And that exposure to the league didn’t just end with going to the games. Throughout their development, Shaun has used his knowledge of the game to help guide his sons in their football careers, and even when he can’t make their games and has to watch them online.
“When you watch these kids, you maybe look at it a little different,” Shaun said. “I'll tell them what they did wrong and what they did right. I probably tell them more what they did wrong because I want them to improve upon their ability.”
In 2012, Shaun left the Packers for the Raiders to become their director of college scouting, but he didn’t move his family to Oakland, feeling like that kind of shift from Green Bay would be quite a shock. Remembering his earlier years in the Atlanta area fondly and knowing that most of his work would be done east of the Mississippi, he opted to move to Forsyth County.
The years in Oakland were up and down – mostly down – but when general manager Reggie McKenzie was fired in the middle of the 2018 season, Herock took a post only 32 men have had: becoming the Raiders’ interim general manager.
“We were in town for meetings,” he said. “(Jon) Gruden came to me and Mr. (Mark) Davis came to me and told me what they were going to do. It was a whirlwind deal where instead of coming home for Christmas, now you're out there for good. At that point you're trying to sign futures, you're trying to elevate kids off the practice squad for future signings. That was a busy time, and also the time of our draft meetings.”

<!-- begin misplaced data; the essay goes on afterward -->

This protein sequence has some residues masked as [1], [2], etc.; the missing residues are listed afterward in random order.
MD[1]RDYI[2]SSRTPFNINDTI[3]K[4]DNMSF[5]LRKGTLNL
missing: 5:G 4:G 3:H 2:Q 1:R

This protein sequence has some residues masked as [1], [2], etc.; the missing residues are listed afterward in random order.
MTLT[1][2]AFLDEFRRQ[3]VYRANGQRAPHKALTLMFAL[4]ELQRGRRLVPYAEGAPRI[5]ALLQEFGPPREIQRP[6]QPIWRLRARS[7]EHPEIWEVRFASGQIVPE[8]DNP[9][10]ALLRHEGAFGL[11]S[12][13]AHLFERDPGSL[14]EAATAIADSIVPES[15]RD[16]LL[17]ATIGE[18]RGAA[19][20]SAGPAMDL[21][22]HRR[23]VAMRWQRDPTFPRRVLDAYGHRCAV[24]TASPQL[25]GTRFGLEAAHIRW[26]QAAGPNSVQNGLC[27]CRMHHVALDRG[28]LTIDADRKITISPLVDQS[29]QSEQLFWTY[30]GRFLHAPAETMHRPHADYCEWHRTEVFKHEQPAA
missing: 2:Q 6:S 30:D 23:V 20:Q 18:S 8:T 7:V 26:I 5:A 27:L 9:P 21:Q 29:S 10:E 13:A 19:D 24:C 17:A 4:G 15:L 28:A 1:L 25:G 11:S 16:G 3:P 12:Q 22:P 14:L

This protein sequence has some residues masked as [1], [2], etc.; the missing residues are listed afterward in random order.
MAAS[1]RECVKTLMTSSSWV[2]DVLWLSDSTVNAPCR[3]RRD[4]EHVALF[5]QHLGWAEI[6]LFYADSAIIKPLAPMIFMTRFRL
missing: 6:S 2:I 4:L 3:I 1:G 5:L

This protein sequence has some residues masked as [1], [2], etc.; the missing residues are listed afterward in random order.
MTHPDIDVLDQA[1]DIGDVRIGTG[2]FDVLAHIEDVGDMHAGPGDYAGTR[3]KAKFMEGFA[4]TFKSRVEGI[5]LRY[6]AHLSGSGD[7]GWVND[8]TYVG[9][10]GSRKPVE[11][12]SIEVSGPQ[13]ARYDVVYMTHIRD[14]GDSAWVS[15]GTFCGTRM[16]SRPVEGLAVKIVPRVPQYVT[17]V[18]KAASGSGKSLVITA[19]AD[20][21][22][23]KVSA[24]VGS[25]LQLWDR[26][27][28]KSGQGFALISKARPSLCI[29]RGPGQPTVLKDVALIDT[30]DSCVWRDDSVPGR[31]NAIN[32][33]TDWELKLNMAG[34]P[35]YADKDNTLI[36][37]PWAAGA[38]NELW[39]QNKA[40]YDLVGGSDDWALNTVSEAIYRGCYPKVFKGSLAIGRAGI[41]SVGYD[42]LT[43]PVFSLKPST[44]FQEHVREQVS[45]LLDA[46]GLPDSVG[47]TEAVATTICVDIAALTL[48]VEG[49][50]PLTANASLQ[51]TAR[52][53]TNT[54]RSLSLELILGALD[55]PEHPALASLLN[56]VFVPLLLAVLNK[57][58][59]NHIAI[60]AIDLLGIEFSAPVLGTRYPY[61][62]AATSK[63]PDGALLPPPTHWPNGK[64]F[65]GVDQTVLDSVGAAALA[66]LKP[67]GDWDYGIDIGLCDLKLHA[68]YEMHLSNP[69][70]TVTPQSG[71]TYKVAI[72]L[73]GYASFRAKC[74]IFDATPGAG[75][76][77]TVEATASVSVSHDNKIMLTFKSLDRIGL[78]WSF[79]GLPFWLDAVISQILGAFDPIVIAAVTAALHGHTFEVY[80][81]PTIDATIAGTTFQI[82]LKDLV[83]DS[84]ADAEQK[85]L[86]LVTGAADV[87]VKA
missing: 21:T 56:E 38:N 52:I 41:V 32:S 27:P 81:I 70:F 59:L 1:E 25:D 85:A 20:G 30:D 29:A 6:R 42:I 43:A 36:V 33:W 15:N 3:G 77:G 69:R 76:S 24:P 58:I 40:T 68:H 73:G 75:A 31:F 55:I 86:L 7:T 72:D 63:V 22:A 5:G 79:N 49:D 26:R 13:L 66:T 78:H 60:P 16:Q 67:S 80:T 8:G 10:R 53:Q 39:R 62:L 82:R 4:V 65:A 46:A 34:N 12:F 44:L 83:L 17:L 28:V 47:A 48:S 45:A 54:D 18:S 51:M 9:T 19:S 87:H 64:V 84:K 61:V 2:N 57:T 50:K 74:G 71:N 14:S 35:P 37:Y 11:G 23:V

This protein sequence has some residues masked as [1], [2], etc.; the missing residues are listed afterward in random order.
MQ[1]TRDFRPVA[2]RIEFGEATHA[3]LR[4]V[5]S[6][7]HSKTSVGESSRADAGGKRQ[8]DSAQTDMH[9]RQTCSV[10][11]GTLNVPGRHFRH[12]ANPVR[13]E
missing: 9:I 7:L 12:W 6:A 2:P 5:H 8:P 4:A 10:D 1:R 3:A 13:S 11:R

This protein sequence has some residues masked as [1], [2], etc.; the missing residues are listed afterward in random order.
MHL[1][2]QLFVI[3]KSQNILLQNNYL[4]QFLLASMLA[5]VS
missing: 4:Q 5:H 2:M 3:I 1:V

While Shaun was helping the Oakland Raiders through a transition in the front office, Anthony had decided to stop playing football for the North Forsyth Raiders, opting to spend his junior year focusing on his other sport, lacrosse. But as the year went on, the desire to play the game his family was so entrenched in wouldn’t go away.
“I thought, ‘Oh, this is going to be fun. I'm going to have free time,’” Anthony said. “But there's just something about it. It's just part of us -- I couldn't stay away.”
And during his first year back since his sophomore season, Anthony, a tight end, is one of North’s most valuable weapons as a senior: He’s second on the team in receiving with 416 yards and four touchdowns. Chris has had a solid freshman year on defense, with 19 total tackles and 2 1/2 tackles for loss.
They’re both enjoying the one year they’ll play varsity ball together, but that doesn’t mean their competitive nature as brothers has gone away, especially while facing each other in practice.
“I don't think I've ever been beaten by Chris. I really don't,” Anthony said.
“I'm a little bit better on defense than I am on offense, I'll admit that,” Chris responded with a smile.
Shaun had to be proud of what he saw on Friday, with both of his sons making contributions to North’s 43-34 win over South. After a long day of work and travel, seeing smiles on their faces makes his periodic trips home more than worth it.
“It sure makes coming home a lot easier when they come home with a win and they're happy when we get back,” Shaun said. “They've so far exceeded expectations this year. It's a good learning lesson for them. It's been a lot of fun watching them grow together.”